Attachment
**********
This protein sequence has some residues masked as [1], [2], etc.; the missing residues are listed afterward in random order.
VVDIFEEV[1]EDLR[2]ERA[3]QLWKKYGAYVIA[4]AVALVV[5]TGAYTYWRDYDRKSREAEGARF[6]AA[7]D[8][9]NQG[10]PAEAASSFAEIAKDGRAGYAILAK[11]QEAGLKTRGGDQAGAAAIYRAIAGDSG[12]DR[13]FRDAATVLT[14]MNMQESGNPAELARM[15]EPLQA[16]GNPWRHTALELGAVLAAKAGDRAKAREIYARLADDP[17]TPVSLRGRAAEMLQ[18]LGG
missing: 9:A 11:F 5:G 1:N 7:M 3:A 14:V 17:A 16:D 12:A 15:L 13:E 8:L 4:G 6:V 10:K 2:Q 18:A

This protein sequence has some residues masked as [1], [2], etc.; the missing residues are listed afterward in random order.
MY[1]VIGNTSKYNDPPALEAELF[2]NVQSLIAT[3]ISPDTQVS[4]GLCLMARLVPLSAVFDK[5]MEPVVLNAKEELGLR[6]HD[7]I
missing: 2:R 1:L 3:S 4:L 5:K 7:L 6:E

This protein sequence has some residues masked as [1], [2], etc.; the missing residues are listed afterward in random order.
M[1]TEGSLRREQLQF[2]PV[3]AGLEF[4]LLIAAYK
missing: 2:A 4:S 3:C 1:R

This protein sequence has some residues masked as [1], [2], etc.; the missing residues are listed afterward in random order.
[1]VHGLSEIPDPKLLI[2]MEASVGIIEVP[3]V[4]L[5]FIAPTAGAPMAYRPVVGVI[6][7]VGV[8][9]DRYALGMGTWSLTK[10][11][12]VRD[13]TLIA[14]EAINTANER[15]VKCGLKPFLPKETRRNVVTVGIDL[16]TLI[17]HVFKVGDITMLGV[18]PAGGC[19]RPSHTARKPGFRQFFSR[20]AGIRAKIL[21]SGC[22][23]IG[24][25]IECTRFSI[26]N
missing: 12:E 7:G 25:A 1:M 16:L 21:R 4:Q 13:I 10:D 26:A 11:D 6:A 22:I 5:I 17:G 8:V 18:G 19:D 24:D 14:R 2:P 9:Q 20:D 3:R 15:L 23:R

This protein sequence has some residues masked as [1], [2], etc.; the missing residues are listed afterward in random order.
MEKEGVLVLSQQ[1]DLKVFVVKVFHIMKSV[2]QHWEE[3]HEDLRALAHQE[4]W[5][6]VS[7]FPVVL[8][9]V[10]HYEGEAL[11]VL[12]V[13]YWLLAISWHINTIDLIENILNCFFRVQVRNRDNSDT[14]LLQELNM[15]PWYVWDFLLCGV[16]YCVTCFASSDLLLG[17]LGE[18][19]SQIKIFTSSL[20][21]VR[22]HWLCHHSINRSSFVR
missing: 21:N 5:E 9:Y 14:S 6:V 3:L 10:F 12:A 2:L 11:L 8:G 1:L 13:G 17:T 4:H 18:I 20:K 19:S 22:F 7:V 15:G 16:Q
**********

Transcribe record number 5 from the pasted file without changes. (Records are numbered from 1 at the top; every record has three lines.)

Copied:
This protein sequence has some residues masked as [1], [2], etc.; the missing residues are listed afterward in random order.
MEKEGVLVLSQQ[1]DLKVFVVKVFHIMKSV[2]QHWEE[3]HEDLRALAHQE[4]W[5][6]VS[7]FPVVL[8][9]V[10]HYEGEAL[11]VL[12]V[13]YWLLAISWHINTIDLIENILNCFFRVQVRNRDNSDT[14]LLQELNM[15]PWYVWDFLLCGV[16]YCVTCFASSDLLLG[17]LGE[18][19]SQIKIFTSSL[20][21]VR[22]HWLCHHSINRSSFVR
missing: 21:N 5:E 9:Y 14:S 6:V 3:L 10:F 12:A 2:L 11:L 8:G 1:L 13:G 17:T 4:H 18:I 20:K 19:S 22:F 7:V 15:G 16:Q